Teaching Art in the Curriculum

Teaching Art in the Curriculum

When I first entered the profession more than half a century ago, art was a focal part of the primary curriculum. It is not surprising, with a substantial proportion of the curriculum dedicated to art, that standards were often high and sometimes quite remarkable.

Since the focus has now swung back towards a broader curriculum, it is not remarkable that the quality of children’s ability in art is very much back in focus. However, the last few decades have not required primary teachers to hone their art skills, leaving quite a number of teachers lacking confidence and experience in teaching art to a high standard.

As with many schools, I favour working to a block of about six or seven lessons in art, about three times a year. In this way, they can build to an end point that has been carefully developed over time. In keeping with pedagogy that takes account of Rosenshine et al, I believe the ‘link it’, ‘research it’, ‘practise it’, ‘draft and make it’, and finally ‘evaluate it’ could be a valuable way forward for teachers who are building their confidence in teaching art.

Art should be respected

The important point is that art is respected in the same way as core subjects, and lately, history and geography. Just as with these other subjects, we need to ignite children’s prior knowledge (link it) and allow them to research a specific artist and the genre of art they are creating. I am pleased to see that primary art has already moved away from the expectation that children ‘copy’ the work of a master, but we must also see the importance of children ‘knowing more and remembering more’ as being equally as valid as it is in other subjects.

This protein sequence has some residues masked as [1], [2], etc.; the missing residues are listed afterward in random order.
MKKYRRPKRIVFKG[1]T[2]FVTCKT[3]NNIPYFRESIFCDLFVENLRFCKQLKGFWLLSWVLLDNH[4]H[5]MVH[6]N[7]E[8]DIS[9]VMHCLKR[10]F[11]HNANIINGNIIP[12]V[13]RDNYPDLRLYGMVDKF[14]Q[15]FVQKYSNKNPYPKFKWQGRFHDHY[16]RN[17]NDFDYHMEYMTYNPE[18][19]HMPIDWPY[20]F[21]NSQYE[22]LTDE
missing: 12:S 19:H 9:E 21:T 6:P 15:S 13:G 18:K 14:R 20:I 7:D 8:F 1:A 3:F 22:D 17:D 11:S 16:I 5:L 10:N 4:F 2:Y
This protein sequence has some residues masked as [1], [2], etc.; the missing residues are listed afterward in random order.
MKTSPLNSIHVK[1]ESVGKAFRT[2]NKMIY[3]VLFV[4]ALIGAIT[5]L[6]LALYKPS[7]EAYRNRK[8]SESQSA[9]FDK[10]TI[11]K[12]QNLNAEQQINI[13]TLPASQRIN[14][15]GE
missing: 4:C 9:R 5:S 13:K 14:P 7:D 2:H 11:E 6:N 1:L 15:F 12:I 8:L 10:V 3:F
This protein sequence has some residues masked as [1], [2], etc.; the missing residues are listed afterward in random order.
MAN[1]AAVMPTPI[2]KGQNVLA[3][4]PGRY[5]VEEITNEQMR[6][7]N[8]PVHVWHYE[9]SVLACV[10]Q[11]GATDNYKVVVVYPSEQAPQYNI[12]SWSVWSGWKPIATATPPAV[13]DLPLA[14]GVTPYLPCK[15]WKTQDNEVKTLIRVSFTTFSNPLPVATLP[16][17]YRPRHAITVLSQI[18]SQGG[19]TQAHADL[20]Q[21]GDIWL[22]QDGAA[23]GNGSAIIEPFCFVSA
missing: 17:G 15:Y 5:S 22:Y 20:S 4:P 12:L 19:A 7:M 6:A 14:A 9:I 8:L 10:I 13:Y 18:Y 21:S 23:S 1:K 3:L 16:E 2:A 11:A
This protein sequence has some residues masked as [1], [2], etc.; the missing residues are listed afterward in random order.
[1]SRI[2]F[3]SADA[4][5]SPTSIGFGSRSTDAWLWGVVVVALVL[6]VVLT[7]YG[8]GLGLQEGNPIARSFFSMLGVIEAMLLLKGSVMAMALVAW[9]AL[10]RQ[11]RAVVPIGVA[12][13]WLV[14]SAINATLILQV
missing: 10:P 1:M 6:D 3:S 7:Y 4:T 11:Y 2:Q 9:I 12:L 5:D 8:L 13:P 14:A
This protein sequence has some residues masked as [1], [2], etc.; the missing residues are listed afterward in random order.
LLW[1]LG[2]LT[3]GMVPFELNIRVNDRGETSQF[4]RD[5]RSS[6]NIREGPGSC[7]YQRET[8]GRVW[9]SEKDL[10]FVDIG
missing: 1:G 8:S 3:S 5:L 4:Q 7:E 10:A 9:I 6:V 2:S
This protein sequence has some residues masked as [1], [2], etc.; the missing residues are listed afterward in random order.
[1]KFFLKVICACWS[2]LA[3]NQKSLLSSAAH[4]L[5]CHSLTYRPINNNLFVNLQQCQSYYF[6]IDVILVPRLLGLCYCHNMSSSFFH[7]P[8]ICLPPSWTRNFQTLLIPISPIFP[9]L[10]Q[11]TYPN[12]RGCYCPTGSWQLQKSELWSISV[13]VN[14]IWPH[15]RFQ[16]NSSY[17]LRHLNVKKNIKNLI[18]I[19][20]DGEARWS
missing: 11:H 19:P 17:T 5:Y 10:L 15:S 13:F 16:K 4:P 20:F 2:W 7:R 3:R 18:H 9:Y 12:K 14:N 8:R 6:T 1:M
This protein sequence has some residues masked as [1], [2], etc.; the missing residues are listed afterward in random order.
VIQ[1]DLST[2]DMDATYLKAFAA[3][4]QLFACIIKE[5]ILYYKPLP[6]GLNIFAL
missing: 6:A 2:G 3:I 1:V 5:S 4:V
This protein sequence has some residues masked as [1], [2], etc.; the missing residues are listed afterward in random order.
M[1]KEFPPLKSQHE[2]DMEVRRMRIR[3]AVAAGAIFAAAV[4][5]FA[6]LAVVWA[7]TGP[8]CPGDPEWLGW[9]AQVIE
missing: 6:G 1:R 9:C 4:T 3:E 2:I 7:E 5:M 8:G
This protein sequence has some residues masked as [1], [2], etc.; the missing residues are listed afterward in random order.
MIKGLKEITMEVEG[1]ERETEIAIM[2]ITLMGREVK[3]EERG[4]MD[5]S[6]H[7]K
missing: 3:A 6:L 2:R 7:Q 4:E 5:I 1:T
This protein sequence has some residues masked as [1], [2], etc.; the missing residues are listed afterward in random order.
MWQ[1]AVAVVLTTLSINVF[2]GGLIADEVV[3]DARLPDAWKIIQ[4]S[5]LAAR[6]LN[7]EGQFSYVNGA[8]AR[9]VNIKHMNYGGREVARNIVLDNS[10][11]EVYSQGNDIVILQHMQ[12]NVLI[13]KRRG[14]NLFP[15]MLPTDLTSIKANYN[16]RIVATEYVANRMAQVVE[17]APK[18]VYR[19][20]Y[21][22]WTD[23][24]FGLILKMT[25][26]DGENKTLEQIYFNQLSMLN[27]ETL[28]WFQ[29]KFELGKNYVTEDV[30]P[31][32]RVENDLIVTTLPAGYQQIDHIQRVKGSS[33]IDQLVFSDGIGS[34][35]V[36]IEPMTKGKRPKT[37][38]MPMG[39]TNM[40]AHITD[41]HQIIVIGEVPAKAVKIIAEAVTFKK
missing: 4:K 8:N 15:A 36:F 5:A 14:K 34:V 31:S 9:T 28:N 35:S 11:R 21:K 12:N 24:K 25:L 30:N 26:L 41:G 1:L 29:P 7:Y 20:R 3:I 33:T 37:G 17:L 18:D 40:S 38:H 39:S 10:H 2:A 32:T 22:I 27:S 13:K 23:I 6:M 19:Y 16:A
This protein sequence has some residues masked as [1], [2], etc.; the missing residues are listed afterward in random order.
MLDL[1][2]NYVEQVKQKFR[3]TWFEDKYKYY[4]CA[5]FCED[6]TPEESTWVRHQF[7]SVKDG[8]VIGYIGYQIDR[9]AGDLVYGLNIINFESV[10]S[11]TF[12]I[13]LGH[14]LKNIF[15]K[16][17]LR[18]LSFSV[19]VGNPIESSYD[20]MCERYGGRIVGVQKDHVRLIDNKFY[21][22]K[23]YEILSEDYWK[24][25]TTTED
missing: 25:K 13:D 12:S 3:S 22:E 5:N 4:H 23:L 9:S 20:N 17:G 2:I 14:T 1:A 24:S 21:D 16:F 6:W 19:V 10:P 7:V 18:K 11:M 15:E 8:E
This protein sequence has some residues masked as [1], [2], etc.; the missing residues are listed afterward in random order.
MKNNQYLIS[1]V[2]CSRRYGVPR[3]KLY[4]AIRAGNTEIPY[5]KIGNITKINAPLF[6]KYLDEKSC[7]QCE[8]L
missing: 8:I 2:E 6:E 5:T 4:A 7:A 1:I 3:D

I often reflected when seeing a group of children reproducing Van Gogh’s sunflowers that ‘the great artist did a better job’. However, the effective use of sketchbooks is not as widespread as I hoped it would be by now. I have been to schools where their use has been excellent, so in no way is this a criticism across the board but a mere reflection of what I have seen in several schools.

An Example of an Art Curriculum

The book, ‘Developing a Curriculum for Art and Design in Primary Schools’ sets out my take on what an art curriculum could look like and has a special section on sketchbooks. It’s great to see children record their links to a new genre before moving on to research the work of a specific artist. At this stage, they could use annotated comments of the artists’ masterpieces and focus on a part of the artists’ final piece, trying to match colour or drawing technique, etc. Once they have established this, they need to widen their research to consider the genre being studied. This provides the platform for them to develop a specific technique or techniques associated with that genre. This is a very important stage that requires much practice and skill on behalf of the teacher and child.

Once this stage has been completed, children aim to produce a particular end point, their early ideas should be recorded in their sketchbooks, reflecting the draft stage in a piece of writing. The end piece should be one that will form part of a class exhibition, which hopefully will raise the profile of art in a school. In other words, I am encouraging a class exhibition linked to each of the three, six-week blocks for each class. The exhibition could be put together swiftly to enable parents and other children to appreciate the quality of their efforts.

The ‘evaluation stage’ speaks for itself and should be seen as helping children reflect on the process they have followed.

Related Resources


Browse our range of Art-related products here.

Back to blog